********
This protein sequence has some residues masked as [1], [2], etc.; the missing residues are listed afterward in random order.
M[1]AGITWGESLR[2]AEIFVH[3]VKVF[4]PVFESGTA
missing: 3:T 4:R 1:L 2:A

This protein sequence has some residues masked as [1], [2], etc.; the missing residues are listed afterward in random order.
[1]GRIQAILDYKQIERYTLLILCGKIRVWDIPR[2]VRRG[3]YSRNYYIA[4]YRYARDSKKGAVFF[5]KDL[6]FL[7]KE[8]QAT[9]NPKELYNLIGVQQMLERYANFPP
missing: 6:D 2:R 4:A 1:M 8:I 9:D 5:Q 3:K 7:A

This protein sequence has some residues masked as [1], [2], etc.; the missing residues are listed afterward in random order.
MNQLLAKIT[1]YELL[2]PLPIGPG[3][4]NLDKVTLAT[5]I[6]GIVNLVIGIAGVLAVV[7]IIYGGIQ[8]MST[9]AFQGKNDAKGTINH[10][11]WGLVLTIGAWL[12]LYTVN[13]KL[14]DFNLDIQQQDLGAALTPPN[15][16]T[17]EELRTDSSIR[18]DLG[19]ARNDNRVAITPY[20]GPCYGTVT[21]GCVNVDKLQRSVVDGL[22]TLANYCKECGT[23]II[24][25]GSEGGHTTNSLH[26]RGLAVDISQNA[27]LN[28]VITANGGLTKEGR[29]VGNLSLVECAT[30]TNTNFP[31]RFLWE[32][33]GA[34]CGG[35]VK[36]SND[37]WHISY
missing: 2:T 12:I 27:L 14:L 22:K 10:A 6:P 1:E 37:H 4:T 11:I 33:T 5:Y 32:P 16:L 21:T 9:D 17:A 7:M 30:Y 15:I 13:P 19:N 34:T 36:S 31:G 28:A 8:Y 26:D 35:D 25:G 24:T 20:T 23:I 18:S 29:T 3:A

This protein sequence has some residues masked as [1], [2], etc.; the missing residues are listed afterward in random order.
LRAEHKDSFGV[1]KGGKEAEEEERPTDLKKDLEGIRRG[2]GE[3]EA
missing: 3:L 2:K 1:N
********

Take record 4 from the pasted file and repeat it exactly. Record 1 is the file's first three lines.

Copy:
This protein sequence has some residues masked as [1], [2], etc.; the missing residues are listed afterward in random order.
LRAEHKDSFGV[1]KGGKEAEEEERPTDLKKDLEGIRRG[2]GE[3]EA
missing: 3:L 2:K 1:N